11. Runoff inundation hazard cartography

    NASA Astrophysics Data System (ADS)

    Pineux, N.; Degré, A.

    2012-04-01

    Between 1998 and 2004, Europe suffered from more than hundred major inundations, responsible for some 700 deaths, for the moving of about half a million of people and the economic losses of at least 25 billions Euros covered by the insurance policies. Within this context, EU launched the 2007/60/CE directive. The inundations are natural phenomenon. They cannot be avoided. Nevertheless this directive permits to better evaluate the risks and to coordinate the management measures taken at member states level. In most countries, inundation maps only include rivers' overflowing. In Wallonia, overland flows and mudflows also cause huge damages, and must be included in the flood hazard map. Indeed, the cleaning operations for a village can lead to an estimated cost of 11 000 €. Average construction cost of retention dams to control off-site damage caused by floods and muddy flows was valued at 380 000€, and yearly dredging costs associated with these retention ponds at 15 000€. For a small city for which a study was done in a more specific way (Gembloux), the mean annual cost for the damages that can generate the runoff is about 20 000€. This cost consists of the physical damages caused to the real estate and movable properties of the residents as well as the emergency operations of the firemen and the city. On top of damages to public infrastructure (clogging of trenches, silting up of retention ponds) and to private property by muddy flows, runoff generates a significant loss of arable land. Yet, the soil resource is not an unlimited commodity. Moreover, sediments' transfer to watercourses alters their physical and chemical quality. And that is not to mention the increased psychological stress for people. But to map overland flood and mud flow hazard is a real challenge. This poster will present the methodology used to in Wallonia. The methodology is based on 3 project rainfalls: 25, 50 and 100 years return period (consistency with the cartography of the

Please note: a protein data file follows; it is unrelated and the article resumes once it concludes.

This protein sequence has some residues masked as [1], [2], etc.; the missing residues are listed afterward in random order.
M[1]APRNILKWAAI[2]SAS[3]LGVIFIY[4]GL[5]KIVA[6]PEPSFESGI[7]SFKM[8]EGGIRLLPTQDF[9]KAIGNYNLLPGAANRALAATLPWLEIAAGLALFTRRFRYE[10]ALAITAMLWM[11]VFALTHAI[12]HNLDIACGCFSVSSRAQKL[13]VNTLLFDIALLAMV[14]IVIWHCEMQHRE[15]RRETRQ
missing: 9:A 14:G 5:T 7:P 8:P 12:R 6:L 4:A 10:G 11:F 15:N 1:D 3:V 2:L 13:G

12. New hazardous waste solutions

    SciTech Connect

    Krukowski, J.

    1993-05-15

    From data supplied by industrial laboratories, from academia, and from the EPA's Superfund Innovative Site Evaluation (SITE) program, this paper presents an informal look at some new and innovative hazardous waste treatment processes. These processes show promise for sparing users off-site disposal costs as well as for remediation of contamination at Superfund or RCRA sites. Included are the following: equipment that will biodegrade water-based paint wastes and pesticide wastes; recycling of potliner and furnace dusts for metal recovery; a process that reduces PCBs and PAHs to lighter hydrocarbons such as methane. Finally, two radiofrequency (RF) processes are described that can be used to remove soil contaminants such as pentachlorophenols, Aroclor 1242, solvents, oils, jet fuel, and pesticides.

  13. Informing Workers of Chemical Hazards: The OSHA Hazard Communication Standard.

    ERIC Educational Resources Information Center

    American Chemical Society, Washington, DC.

    Practical information on how to implement a chemical-related safety program is outlined in this publication. Highlights of the federal Occupational Safety and Health Administrations (OSHA) Hazard Communication Standard are presented and explained. These include: (1) hazard communication requirements (consisting of warning labels, material safety…

  14. Identification of Potential Hazard using Hazard Identification and Risk Assessment

    NASA Astrophysics Data System (ADS)

    Sari, R. M.; Syahputri, K.; Rizkya, I.; Siregar, I.

    2017-03-01

    This research was conducted in the paper production’s company. These Paper products will be used as a cigarette paper. Along in the production’s process, Company provides the machines and equipment that operated by workers. During the operations, all workers may potentially injured. It known as a potential hazard. Hazard identification and risk assessment is one part of a safety and health program in the stage of risk management. This is very important as part of efforts to prevent occupational injuries and diseases resulting from work. This research is experiencing a problem that is not the identification of potential hazards and risks that would be faced by workers during the running production process. The purpose of this study was to identify the potential hazards by using hazard identification and risk assessment methods. Risk assessment is done using severity criteria and the probability of an accident. According to the research there are 23 potential hazard that occurs with varying severity and probability. Then made the determination Risk Assessment Code (RAC) for each potential hazard, and gained 3 extreme risks, 10 high risks, 6 medium risks and 3 low risks. We have successfully identified potential hazard using RAC.

  15. Laboratory Safety and Chemical Hazards.

    ERIC Educational Resources Information Center

    Journal of Chemical Education, 1983

    1983-01-01